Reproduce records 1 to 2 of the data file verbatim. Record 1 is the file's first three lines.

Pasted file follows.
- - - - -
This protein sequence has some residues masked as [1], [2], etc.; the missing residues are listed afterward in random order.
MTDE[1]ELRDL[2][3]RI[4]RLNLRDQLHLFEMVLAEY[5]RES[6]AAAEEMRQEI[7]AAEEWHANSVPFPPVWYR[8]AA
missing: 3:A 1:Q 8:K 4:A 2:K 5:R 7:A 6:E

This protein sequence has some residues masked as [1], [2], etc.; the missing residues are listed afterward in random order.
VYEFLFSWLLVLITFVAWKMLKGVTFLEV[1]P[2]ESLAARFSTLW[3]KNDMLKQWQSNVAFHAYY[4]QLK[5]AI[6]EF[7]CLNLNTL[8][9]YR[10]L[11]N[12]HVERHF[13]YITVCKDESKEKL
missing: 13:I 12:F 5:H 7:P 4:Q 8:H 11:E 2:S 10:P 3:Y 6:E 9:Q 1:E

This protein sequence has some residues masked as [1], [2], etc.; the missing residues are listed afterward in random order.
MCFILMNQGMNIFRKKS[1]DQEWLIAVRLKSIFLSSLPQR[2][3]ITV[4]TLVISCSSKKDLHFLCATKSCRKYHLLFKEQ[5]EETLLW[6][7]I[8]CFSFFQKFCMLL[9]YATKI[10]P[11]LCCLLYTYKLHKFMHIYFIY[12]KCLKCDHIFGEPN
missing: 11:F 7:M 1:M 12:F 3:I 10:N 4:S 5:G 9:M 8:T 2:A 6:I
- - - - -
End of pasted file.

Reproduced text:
This protein sequence has some residues masked as [1], [2], etc.; the missing residues are listed afterward in random order.
MTDE[1]ELRDL[2][3]RI[4]RLNLRDQLHLFEMVLAEY[5]RES[6]AAAEEMRQEI[7]AAEEWHANSVPFPPVWYR[8]AA
missing: 3:A 1:Q 8:K 4:A 2:K 5:R 7:A 6:E

This protein sequence has some residues masked as [1], [2], etc.; the missing residues are listed afterward in random order.
VYEFLFSWLLVLITFVAWKMLKGVTFLEV[1]P[2]ESLAARFSTLW[3]KNDMLKQWQSNVAFHAYY[4]QLK[5]AI[6]EF[7]CLNLNTL[8][9]YR[10]L[11]N[12]HVERHF[13]YITVCKDESKEKL
missing: 13:I 12:F 5:H 7:P 4:Q 8:H 11:E 2:S 10:P 3:Y 6:E 9:Q 1:E